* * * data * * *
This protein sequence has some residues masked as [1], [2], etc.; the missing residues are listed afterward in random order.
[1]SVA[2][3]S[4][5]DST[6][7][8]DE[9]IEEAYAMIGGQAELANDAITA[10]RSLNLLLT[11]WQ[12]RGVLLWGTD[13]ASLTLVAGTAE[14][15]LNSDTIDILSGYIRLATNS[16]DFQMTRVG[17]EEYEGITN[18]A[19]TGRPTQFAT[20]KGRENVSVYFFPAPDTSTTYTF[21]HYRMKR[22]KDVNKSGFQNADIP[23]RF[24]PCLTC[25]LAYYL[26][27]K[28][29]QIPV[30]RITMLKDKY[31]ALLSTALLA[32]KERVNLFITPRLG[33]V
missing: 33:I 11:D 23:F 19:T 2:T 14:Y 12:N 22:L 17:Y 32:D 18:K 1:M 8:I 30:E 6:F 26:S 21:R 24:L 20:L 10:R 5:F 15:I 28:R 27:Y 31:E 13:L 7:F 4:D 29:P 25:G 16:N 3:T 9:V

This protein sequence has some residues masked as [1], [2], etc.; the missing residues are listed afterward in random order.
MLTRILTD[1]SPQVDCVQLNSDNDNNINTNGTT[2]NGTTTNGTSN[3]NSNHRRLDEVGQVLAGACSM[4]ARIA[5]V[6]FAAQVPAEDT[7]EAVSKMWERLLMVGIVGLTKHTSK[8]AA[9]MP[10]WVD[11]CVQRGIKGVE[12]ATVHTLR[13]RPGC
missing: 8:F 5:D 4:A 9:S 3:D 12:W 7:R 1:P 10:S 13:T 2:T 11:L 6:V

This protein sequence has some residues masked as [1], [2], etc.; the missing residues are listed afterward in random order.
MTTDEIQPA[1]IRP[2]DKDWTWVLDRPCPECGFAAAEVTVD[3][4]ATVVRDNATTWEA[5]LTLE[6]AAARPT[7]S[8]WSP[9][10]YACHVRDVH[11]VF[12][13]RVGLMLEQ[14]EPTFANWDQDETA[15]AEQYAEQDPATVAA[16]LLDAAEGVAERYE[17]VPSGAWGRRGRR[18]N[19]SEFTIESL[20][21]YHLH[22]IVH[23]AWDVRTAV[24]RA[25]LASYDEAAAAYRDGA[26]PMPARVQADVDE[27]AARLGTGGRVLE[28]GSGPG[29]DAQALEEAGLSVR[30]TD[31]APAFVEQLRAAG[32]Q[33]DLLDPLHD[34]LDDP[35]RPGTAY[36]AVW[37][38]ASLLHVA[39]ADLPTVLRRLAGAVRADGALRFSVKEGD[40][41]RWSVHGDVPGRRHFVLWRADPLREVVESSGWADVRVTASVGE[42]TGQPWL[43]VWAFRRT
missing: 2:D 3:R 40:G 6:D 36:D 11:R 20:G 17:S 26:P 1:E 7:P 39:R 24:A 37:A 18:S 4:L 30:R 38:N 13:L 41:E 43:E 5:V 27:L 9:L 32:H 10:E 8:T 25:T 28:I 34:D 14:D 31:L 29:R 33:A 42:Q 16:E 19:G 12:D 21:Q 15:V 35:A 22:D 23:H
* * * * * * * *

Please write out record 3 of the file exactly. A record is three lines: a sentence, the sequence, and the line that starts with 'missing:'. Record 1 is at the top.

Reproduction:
This protein sequence has some residues masked as [1], [2], etc.; the missing residues are listed afterward in random order.
MTTDEIQPA[1]IRP[2]DKDWTWVLDRPCPECGFAAAEVTVD[3][4]ATVVRDNATTWEA[5]LTLE[6]AAARPT[7]S[8]WSP[9][10]YACHVRDVH[11]VF[12][13]RVGLMLEQ[14]EPTFANWDQDETA[15]AEQYAEQDPATVAA[16]LLDAAEGVAERYE[17]VPSGAWGRRGRR[18]N[19]SEFTIESL[20][21]YHLH[22]IVH[23]AWDVRTAV[24]RA[25]LASYDEAAAAYRDGA[26]PMPARVQADVDE[27]AARLGTGGRVLE[28]GSGPG[29]DAQALEEAGLSVR[30]TD[31]APAFVEQLRAAG[32]Q[33]DLLDPLHD[34]LDDP[35]RPGTAY[36]AVW[37][38]ASLLHVA[39]ADLPTVLRRLAGAVRADGALRFSVKEGD[40][41]RWSVHGDVPGRRHFVLWRADPLREVVESSGWADVRVTASVGE[42]TGQPWL[43]VWAFRRT
missing: 2:D 3:R 40:G 6:D 36:D 11:R 20:G 17:S 26:P 1:E 7:P 39:R 24:A 37:A 18:S 4:L 30:R 38:N 13:L 41:E 43:E 5:V 27:L 9:L 32:H 10:E 8:T 25:T 28:I 34:D 14:D 31:L 29:R 33:A 42:Q 16:E 19:G 12:D 21:Q 15:V 35:A 22:D 23:H